A vitamin B12 deficiency often only becomes noticeable after years because the body has large vitamin B12 depots. One of the first symptoms is anemia. In addition, of vitamin B12 deficiency can cause hair loss, memory impairment, depression and other symptoms. Read more about the causes and effects vitamin B12 deficiency.
Of Vitamin B12 Deficiency: Causes
A vitamin B12 deficiency can arise if less of the vitamin is supplied or absorbed over a longer period than the body needs. Increased consumption or loss of vitamin B can also cause the vitamin B12 level in the blood to drop. In addition, certain medications may promote vitamin B12 deficiency.
Summarized here are the main triggers for a of vitamin B12 deficiency:
- Lack of vitamin B12 intake in strictly vegan or vegetarian diet or anorexia
- Lack of intrinsic factor (a protein produced in the stomach and necessary for the absorption of vitamin B12): Such a deficiency may arise from (partial) removal of the stomach or chronic atrophic gastritis (form of gastritis).
- impaired uptake of vitamin B12 in the intestine, e.g. by chronic inflammatory bowel disease (Crohn’s disease, ulcerative colitis), celiac disease or partial removal of the intestine
- Loss or increased consumption of vitamin B12, e.g. in chronic kidney or liver diseases as well as in an infestation with the fish tapeworm
- Taking certain medications: omeprazole (for heartburn and gastric ulcer), metformin (for diabetes)
Often, the body can compensate for a shortage by resorting to the stored vitamin B. For example, a lack of vitamin B12 in many cases only comes after years. Lack of symptoms can occur faster if someone from the outset hardly has a vitamin B12 depot. These include breastfed infants whose mothers eat vegan during pregnancy and lactation, and people who only rarely consume animal foods.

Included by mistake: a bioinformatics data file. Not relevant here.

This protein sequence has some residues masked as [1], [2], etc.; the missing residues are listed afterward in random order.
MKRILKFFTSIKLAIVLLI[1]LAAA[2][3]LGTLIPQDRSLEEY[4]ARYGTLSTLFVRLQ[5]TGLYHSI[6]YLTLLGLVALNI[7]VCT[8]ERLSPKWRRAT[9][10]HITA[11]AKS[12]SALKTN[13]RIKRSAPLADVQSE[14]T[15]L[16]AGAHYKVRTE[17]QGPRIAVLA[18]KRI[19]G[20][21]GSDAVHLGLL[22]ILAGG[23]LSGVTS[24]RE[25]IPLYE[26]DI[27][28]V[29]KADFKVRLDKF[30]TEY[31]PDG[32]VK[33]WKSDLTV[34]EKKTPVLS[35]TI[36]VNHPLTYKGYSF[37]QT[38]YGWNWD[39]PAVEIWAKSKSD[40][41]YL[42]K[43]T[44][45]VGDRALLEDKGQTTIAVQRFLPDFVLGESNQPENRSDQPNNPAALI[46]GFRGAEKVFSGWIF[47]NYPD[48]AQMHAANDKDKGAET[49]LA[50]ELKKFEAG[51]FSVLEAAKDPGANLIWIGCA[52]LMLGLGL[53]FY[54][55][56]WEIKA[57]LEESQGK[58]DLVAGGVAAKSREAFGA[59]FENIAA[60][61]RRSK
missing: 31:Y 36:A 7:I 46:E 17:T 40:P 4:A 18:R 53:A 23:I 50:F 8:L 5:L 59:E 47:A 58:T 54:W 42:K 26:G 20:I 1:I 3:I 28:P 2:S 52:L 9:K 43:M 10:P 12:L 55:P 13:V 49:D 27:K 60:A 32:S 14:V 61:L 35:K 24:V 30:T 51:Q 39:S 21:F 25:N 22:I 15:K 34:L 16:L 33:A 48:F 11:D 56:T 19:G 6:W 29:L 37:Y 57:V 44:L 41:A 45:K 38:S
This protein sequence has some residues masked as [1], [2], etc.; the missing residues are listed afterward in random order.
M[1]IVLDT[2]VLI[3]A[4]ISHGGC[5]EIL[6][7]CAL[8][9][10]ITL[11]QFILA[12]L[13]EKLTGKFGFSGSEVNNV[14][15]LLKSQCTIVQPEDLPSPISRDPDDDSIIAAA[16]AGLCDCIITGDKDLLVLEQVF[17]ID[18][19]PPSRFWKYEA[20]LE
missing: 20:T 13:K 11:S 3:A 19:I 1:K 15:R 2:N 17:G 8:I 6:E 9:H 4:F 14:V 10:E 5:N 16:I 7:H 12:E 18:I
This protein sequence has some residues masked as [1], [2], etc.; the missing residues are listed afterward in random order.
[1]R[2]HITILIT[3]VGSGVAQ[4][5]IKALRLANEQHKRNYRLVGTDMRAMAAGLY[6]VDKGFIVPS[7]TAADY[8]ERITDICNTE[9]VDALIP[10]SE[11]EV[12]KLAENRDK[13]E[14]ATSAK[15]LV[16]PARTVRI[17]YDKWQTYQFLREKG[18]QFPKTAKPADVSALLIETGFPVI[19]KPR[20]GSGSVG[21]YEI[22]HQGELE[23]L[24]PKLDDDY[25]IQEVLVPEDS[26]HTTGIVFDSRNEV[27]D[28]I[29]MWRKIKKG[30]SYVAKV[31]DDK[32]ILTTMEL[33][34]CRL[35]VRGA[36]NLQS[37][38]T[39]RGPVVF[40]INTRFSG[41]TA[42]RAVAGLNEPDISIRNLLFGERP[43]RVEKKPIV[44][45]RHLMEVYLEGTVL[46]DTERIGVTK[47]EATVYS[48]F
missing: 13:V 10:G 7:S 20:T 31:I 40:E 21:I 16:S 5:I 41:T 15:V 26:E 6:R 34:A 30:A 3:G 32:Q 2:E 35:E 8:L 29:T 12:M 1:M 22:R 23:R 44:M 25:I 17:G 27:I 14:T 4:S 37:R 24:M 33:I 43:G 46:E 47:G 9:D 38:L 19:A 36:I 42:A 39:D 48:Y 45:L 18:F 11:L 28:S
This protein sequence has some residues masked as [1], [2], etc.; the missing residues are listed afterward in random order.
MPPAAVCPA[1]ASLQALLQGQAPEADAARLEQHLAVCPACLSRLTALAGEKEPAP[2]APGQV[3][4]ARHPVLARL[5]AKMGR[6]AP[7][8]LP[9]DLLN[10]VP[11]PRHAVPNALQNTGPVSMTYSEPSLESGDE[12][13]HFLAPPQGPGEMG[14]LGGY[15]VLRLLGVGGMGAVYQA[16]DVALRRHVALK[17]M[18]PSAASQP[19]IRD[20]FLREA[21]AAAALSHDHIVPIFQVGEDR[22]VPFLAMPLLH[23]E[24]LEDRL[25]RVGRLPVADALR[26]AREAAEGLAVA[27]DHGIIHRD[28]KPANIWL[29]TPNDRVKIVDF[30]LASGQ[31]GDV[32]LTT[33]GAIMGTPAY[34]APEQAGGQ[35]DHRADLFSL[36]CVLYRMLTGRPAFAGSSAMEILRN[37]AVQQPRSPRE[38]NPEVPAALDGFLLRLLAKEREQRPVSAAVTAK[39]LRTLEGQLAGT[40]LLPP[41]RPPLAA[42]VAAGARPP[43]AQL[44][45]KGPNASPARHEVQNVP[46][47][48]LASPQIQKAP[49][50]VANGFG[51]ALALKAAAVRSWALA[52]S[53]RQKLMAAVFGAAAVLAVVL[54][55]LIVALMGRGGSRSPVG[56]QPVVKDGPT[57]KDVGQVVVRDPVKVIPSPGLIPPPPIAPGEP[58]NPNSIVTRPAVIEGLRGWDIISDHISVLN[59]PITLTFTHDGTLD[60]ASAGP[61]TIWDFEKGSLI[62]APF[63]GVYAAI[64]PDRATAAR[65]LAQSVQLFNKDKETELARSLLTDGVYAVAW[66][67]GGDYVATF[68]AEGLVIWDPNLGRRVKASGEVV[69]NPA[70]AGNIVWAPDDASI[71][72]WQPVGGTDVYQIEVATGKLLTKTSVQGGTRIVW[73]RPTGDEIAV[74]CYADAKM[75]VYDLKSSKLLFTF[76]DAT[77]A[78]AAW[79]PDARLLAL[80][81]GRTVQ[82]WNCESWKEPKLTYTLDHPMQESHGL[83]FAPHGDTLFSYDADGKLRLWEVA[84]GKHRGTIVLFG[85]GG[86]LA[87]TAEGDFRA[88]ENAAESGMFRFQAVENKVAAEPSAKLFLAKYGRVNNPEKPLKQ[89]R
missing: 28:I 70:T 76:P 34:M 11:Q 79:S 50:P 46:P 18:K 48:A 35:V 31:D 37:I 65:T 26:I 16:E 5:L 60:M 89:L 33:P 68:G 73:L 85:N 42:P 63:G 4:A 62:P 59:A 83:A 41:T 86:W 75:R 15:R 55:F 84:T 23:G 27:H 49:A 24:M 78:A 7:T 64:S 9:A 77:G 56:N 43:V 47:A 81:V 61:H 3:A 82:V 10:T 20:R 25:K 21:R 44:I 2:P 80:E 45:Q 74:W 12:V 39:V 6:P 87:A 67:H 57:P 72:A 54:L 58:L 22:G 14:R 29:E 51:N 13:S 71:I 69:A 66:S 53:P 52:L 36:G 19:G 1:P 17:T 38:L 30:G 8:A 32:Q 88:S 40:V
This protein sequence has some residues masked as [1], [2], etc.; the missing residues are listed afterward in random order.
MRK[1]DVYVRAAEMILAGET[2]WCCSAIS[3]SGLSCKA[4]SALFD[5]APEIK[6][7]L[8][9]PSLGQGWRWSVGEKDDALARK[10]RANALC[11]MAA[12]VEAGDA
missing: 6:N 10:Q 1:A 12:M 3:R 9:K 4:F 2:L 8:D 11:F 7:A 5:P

The risk groups for a vitamin B12 deficiency include alcoholics, pregnant women, nursing women and the elderly.
Vitamin B12 Deficiency: Symptoms
The body needs vitamin B12 for various processes, such as nerve function, cell division and blood formation. Therefore, vitamin B12 deficiency symptoms affect eyes as well as hair, nerves and muscles. Anemia is one of the first symptoms vitamin B12 deficiency. Consequences can also be:
- Disorders of deep sensibility up to paralysis
- Disorders of cell division in skin and mucous membranes
- Hair loss
- Muscle weakness
- Fatigue, lack of concentration, memory weakness
- Headache migraine
- Degeneration of the optic nerve
- Food intolerances, allergies
- In infants: (severe) developmental disorders
Vitamin B12 Deficiency, Foods Containing Vitamin B12
Foods of plant origin may contain traces of vitamin B12 after bacterial fermentation. These include, for example, sauerkraut and beer. In addition, seaweed such as nori and shiitake mushrooms provide staggering levels of vitamin B12 in food. Foods of this kind are the only natural sources of vitamin B12 for vegans. In addition, it is not certain whether and how well the body can utilize the vitamin in these products.
It is therefore not possible to cover the vitamin B12 requirement with a purely plant-based diet, based on current knowledge. For vegetarians who at least eat eggs and dairy products, the chance is greater that they – with careful nutrition planning – sufficient vitamin B12 feed.
Vitamin B12 Deficiency: Diagnosis
The symptoms of vitamin B12 deficiency can be diffuse and affect the person affected, even before the undersupply of medical measurement methods can be determined. Since neurological vitamin B12 deficiency symptoms (sensory disturbances, reflexes, etc.) can be irreversible, it is important to recognize the deficiency as early as possible.
For a long time the standard for vitamin B12 deficiency was the measurement of total serum vitamin B12. However, this is a late and nonspecific biomarker – so a little sensitive vitamin B12 deficiency test. More meaningful is the measurement of holotranscobalamin (Holo-TC). It indicates the status of the actually active vitamin B12. However, this vitamin B12 test is twice as expensive as the standard test.
Of Vitamin B12 Deficiency: Therapy
If a of vitamin B12 deficiency was recognized early, it can usually be compensated by a change in diet or the administration of vitamin B12 supplements. These preparations may be taken (e.g., as tablets) or administered directly into the bloodstream (such as by infusion).